The government has directed public sector banks (PSBs) to consolidate their overseas operations against the backdrop of the Rs 127 billion letters of undertaking (LoUs) fraud in Punjab National Bank. The development means many branches and offices of PSBs in foreign countries will either be shut down or merged with others.
Foreign branches of Indian banks had advanced money to companies belonging to diamond traders Nirav Modi and Mehul Choksi, the prime accused in the scam, allegedly based on fraudulent LoUs from PNB.
“All 216 PSB overseas operations to be examined. Non-viable operations in the overseas markets are to be closed for cost-efficiency and synergy. Operations in the same geography to be consolidated,” Financial Services Secretary Rajeev Kumar tweeted. Giving further details, Kumar said, “PSBs will consolidate 35 overseas operations without affecting international presence in those countries. 69 operations (have been) identified for further examination.” Operations included branches, joint ventures, subsidiaries, remittance centres, and representative offices, he said.
Reacting to the decision, State Bank of India (SBI) Chairman Rajnish Kumar said banks would now have to relook at the business of these operations. He said the idea of rationalisation of PSBs’ overseas operations had been on the government’s agenda for some time now, adding that the largest bank of the country would continue to operate in foreign locations.
A senior public sector banker told Business Standard that the consolidation would be based on business assessment and would include options of swapping assets and liabilities with other Indian banks, scaling down presence in some places from branches to representative offices, and shutting down operations in cases of non-viability.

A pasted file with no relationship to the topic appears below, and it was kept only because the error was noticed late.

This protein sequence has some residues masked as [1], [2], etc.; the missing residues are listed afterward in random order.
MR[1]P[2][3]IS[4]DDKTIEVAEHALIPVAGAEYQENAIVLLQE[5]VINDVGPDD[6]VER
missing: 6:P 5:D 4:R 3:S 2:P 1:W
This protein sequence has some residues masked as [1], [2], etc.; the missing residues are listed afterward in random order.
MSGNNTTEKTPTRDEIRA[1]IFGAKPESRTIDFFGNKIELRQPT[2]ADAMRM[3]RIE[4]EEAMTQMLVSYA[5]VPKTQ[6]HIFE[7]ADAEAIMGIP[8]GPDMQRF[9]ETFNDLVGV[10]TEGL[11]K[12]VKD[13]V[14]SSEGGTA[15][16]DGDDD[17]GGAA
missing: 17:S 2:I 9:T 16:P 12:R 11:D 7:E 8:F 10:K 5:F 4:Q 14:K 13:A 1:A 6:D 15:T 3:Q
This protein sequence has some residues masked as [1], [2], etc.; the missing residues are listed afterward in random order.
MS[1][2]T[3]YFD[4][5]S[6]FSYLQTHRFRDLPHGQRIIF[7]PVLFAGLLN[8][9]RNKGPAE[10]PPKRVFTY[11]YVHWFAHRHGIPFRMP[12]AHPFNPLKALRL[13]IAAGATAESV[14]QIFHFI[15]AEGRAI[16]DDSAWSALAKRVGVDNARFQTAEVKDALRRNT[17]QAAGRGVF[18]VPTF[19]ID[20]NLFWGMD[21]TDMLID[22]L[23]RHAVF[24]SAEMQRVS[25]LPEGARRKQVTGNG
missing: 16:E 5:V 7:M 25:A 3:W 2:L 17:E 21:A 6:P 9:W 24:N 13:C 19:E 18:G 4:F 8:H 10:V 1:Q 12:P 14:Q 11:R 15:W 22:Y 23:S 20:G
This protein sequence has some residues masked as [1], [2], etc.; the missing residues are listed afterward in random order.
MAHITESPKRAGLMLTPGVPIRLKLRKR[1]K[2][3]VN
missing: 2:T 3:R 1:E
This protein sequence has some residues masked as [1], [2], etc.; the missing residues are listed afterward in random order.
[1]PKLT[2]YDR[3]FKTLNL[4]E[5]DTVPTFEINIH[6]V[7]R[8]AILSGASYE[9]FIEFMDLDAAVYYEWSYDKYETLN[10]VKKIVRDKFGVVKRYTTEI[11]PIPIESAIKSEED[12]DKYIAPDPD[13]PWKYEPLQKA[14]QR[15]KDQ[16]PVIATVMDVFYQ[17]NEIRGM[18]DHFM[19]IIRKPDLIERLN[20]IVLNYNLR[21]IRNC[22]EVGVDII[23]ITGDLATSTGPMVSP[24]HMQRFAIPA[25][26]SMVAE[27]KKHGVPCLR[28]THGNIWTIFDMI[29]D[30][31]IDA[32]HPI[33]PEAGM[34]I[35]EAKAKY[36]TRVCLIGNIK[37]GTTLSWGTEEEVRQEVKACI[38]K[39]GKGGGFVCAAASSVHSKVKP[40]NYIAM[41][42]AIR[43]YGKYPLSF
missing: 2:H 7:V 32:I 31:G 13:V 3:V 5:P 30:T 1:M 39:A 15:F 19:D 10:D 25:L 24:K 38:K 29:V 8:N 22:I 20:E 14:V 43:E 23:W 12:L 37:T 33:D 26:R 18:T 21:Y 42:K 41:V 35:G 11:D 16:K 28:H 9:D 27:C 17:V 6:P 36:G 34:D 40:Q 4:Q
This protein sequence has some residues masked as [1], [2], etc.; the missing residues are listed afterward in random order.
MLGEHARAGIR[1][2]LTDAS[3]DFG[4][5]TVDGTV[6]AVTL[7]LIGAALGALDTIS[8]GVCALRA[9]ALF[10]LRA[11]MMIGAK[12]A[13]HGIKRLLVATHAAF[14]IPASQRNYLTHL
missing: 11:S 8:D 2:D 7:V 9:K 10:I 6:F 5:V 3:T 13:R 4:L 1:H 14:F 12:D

Bank of Baroda (BOB) is shutting down a branch in Hong Kong and a representative office in Thailand. BOB has also decided to exit South Africa, where it has two branches. A BOB executive said Hong Kong, being the financial hub for Asia, would remain a key business centre and the bank would continue to strengthen business from one branch.
Hong Long and Thailand are part of its operations in South East Asia. “The decision to rationalise our presence is part of the review of our international operations,” the executive said.
The recent announcements are the latest steps by the government as it deals with the fallout of the scam. Earlier, the fraud amount was said to be Rs 114 billion, but this week PNB informed the stock exchanges that an additional amount of Rs 13 billion had been discovered to be part of the fraud.
Owing to the allegations, the finance ministry had directed PSBs to examine non-performing asset (NPA) accounts of more than Rs 500 million for possible fraud and report any cases of willful default to the Central Bureau of Investigation (CBI). The ministry had also set a 15-day deadline for PSBs to put in place an effective system to address rising operational and technological risks.
Source: Business Standard